Australian and Canadian English don’t sound much alike, but they have one big similarity: they’re both national varieties that tend to get overshadowed by their more famous siblings. In this episode of Lingthusiasm, your hosts Lauren Gawne and Gretchen McCulloch use Lynne Murphy’s new book The Prodigal Tongue as a guide to the sometimes prickly relationship between the globally dominant British and American varieties of English, give a mini history of English in our own countries, and discuss our national quests to find space between and around US and UK nationlects. On the way, we ask the big, country-dividing questions like, is soup more likely to be brothy or puréed? Does “please” make a request ruder or more polite? What’s a prototypical bacon? Where on your face is a frown?This month’s bonus episode on Patreon is about what you should know if you’re considering linguistics grad school: whether to apply, tips on applying and choosing a school, and some of the differences between the North American and UK/Australian systems.We also announced that our Patron goal bonus art will by done by Lucy, who is not only a great artist but also an English language teacher with a Masters in Applied Linguistics. Go to patreon.com/lingthusiasm to listen to the bonus episodes and see behind-the-scenes updates about the art. To see this episode's shownotes, go to https://lingthusiasm.com/post/173999864106/lingthusiasm-episode-20-speaking-canadian-and


17 May 2018

Rank #14

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30: Why do we gesture when we talk?

This episode is also available as a special video episode so you can see the gestures! Go to youtube.com/lingthusiasm or https://www.youtube.com/watch?v=u8dHtr7uLHs to watch it! When you describe to someone a ball bouncing down a hill, one of the easiest ways to make it really clear just how much the ball bounced would be to gesture the way that it made its way downwards. You might even do the gesture even if you’re talking to the other person on the telephone and they can’t see you. No matter what language you speak, you’re likely to gesture, but that doesn’t mean we all gesture the same. In Lingthusiasm’s very first video episode, your hosts Lauren Gawne and Gretchen McCulloch get enthusiastic about gesture in a format where you can actually see what gestures we’re talking about! In particular, we talk about the kinds of gestures that we make at the same time as our words, even when no one can see us (Ever gesture on the phone? You’re not alone!) These gestures, called co-speech gestures, let us reinforce the rhythm of what we’re saying and indicate where or how something is moving. We also talk about how kids learn to gesture as they’re learning to speak, and how gestures differ in different languages. Massive thank you to our patrons for making this special video episode possible! Producing video is not a trivial task for a production team that’s used to audio-only, and your support on Patreon directly enabled us to film, edit, and caption this video, so everyone gets to learn about gesture linguistics without the frustration of not actually seeing what gestures we’re talking about! You’re stellar human beings and we appreciate you greatly. If you’d like to help Lingthusiasm keep producing regular ad-free episodes and cool additional features like this gesture video, become one of our patrons on Patreon. Plus, if you pledge $5 or more per month, you also get access to a monthly bonus episode and our entire archive of 25 bonus episodes right now. That’s so much Lingthusiasm you don’t wanna miss out on! The latest Patreon bonus episode asks, do you adjust the way you talk depending on who you’re talking to? There’s a word for that: linguistic accommodation. In Bonus 25, Gretchen talks with our producer Claire Gawne (yes, she’s Lauren’s sister) about how they’ve shifted their accents between Melbourne, Montreal, and Edinburgh. Plus, some behind-the-scenes on how Lingthusiasm gets made. Support Lingthusiasm on Patreon to listen to it! patreon.com/lingthusiasmFor more information and all the links mentioned in this episode, go to https://lingthusiasm.com/post/183615937296/lingthusiasm-episode-30-why-do-we-gesture-when-we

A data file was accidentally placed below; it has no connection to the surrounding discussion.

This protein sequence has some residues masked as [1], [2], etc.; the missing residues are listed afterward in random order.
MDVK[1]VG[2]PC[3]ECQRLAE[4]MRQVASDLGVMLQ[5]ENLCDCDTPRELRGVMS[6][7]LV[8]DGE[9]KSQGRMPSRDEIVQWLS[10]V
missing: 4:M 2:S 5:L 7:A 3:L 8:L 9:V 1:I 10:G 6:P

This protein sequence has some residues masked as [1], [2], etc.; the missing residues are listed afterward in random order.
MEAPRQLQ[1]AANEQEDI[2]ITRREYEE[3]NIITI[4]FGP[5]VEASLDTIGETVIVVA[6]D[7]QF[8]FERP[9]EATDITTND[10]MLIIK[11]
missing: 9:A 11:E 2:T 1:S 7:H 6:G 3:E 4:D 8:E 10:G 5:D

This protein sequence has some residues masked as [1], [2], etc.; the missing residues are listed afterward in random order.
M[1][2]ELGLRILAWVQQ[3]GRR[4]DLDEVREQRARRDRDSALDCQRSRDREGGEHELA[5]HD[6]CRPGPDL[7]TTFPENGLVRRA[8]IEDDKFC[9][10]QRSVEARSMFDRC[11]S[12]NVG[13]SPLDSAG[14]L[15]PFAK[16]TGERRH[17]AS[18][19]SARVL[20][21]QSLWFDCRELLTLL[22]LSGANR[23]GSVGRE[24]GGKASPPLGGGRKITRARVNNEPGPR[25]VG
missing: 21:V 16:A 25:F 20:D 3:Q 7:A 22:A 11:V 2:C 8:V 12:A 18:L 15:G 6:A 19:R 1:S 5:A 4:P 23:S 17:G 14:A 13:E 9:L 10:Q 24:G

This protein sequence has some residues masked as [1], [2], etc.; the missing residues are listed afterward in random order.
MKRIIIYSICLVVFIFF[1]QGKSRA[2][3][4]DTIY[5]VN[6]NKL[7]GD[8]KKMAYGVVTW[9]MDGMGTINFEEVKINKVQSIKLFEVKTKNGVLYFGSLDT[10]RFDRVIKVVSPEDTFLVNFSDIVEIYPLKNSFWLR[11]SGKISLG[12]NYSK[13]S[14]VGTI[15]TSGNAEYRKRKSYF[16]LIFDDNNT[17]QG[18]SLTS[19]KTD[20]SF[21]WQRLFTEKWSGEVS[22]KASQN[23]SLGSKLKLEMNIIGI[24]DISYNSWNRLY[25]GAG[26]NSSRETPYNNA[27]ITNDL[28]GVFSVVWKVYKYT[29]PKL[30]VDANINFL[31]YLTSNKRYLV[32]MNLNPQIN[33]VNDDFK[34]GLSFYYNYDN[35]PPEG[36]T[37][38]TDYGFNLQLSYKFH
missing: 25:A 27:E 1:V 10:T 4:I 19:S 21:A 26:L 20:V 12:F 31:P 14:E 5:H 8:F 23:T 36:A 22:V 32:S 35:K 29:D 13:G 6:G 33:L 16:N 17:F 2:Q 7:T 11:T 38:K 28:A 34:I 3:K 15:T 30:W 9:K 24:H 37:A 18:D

21 Mar 2019

Rank #15

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12: Sounds you can’t hear - Babies, accents, and phonemes

Why does it always sound slightly off when someone tries to imitate your accent? Why do tiny children learning your second language already sound better than you, even though you’ve been learning it longer than they’ve been alive? What does it mean for there to be sounds you can’t hear?In Episode 12 of Lingthusiasm, your hosts Lauren Gawne and Gretchen McCulloch explore the fundamental linguistic insight at the heart of all these questions: the phoneme. We also talk about how to bore babies (for science!), how sounds appear and disappear in a language, and how to retain our sense of wonder when the /t/ you hear doesn’t match up with the /t/ I hear. LIVESHOW: Exciting news! We held our first liveshow on Saturday, September 23rd in Montreal, at Argo Bookshop. It was great to meet so many lingthusiasts at this sold out show. We’re looking forward to bringing the liveshow experience to more people, once we hit our Patreon goal.This month’s Patreon bonus was about linguistic research, and how to become the go-to person among your friends for linguistics questions when you don’t have a university or a research budget, as nominated and voted on by our patrons. You can get access to it and previous bonuses about language games, hypercorrection, swearing, teaching yourself linguistics, and explaining linguistics to employers by supporting Lingthusiasm on Patreon. http://patreon.com/lingthusiasmFor the links mentioned in this episode, check out our shownotes page at: http://lingthusiasm.com/post/165591628291/lingthusiasm-episode-12-sounds-you-cant-hear